7 Million Chinese IPs Infected with Conficker Worm: Report

Dennis Faas's picture

In a recent annual security report posted on the web site of China's National Computer Network Emergency Response Technical Team (CNCERT), it was reported that almost 7 million Internet Protocol (IP) addresses were infected with the "Conficker B" worm at the end of 2009. While the number of infections fluctuated on a week-to-week basis, all but one week had at least 5 million IP infections in the country.

Statistically, China represents 28 per cent of the total number of compromised computers infected with the Conficker B worm, the largest percentage world-wide. (Source: pcworld.com)

Conficker: One of the Largest Botnets Worldwide

Technically, Conficker is a botnet: an army of 'zombie' computers lying dormant but still under the control of a few central computers, awaiting orders for an attack. Statistically, Conficker represents one of the largest botnets in the world, with millions of PCs worldwide still infected by the worm.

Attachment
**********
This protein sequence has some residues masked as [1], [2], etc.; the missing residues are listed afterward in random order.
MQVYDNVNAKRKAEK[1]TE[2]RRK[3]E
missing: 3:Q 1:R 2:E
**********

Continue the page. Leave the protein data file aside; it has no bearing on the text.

That said, many have questioned whether or not the Conficker worm is actually something to be feared. That's the underground hackers who control Conficker have barely tapped into their vast network of prone computers to issue an attack.

17 Million Chinese Don't Use Antivirus

The news of Conficker making its rounds in the Far East should come as little surprise. According to one recent report, nearly 17 million Internet users in China surf the web with no antivirus support at all. In addition to lacking antivirus software, piracy continues to be a huge concern in China.

In addition to Conficker B, China also had between 125,000 to over 300,000 IPs infected with Conficker C during the second half of 2009.

Measuring Infected IPs Difficult

While the ballooned figures are leaving many people feeling a bit uneasy, the numbers may also appear skew.

Shadowserver Foundation, a volunteer organization, suggests that less than 2 million PC infections in China are actually related to the Conficker worm. This is much different than the 7 million figure listed above.

The numbers are vastly different as it is difficult to measure infected IP addresses online. For example: a computer can connect and disconnect from the Internet multiple times in a day; each time it is connected, a new IP address is assigned. This could easily balloon the figures, making the problem appears much worse than it actually is. (Source: cio.com)

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